Stan Mack's Real Life American Revolution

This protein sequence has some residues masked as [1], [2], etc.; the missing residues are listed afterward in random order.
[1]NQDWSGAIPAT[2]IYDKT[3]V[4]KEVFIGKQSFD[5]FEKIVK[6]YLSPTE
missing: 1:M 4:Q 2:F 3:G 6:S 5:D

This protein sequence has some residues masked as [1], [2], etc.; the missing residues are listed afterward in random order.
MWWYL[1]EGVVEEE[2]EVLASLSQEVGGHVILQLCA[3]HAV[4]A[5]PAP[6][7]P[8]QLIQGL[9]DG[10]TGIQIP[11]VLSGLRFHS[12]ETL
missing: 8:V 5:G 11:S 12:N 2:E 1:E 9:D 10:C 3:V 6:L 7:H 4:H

Longtime Village Voice cartoonist Mack has taken his talent for rendering the frenzied variety of life in New York City and produced a cheerful and informative history of the American Revolution. Delightfully illustrated in his distinctive minimalist cartoon style, Mack's first original book-length effort puts the "real life" back into our revolutionary roots, providing capsule portraits of the prominent activists of the time, along with their many idiosyncracies, comic flaws and strategic bungling. He provides amusing sketches of early anti-British activists like James Otis and Sam Adams, notes the nature of the Enlightenment and New England Puritanism and outlines the many hated tax laws that preceded the Boston Tea Party and the Revolutionary War. Just as important, he depicts the ongoing clashes between the colonial aristocracy, new merchant classes, urban laborers and farmers over the country's developing economy. He also profiles the important but restricted roles of African slaves and freemen and women in the war, as well as the formidable presence of Native American nations. Ending with the ratification of the Constitution, Mack celebrates the document while pointing to its flaws-the continuance of slavery, destruction of native cultures and lack of rights for women and whites without property. Copyright 1994 Reed Business Information, Inc.
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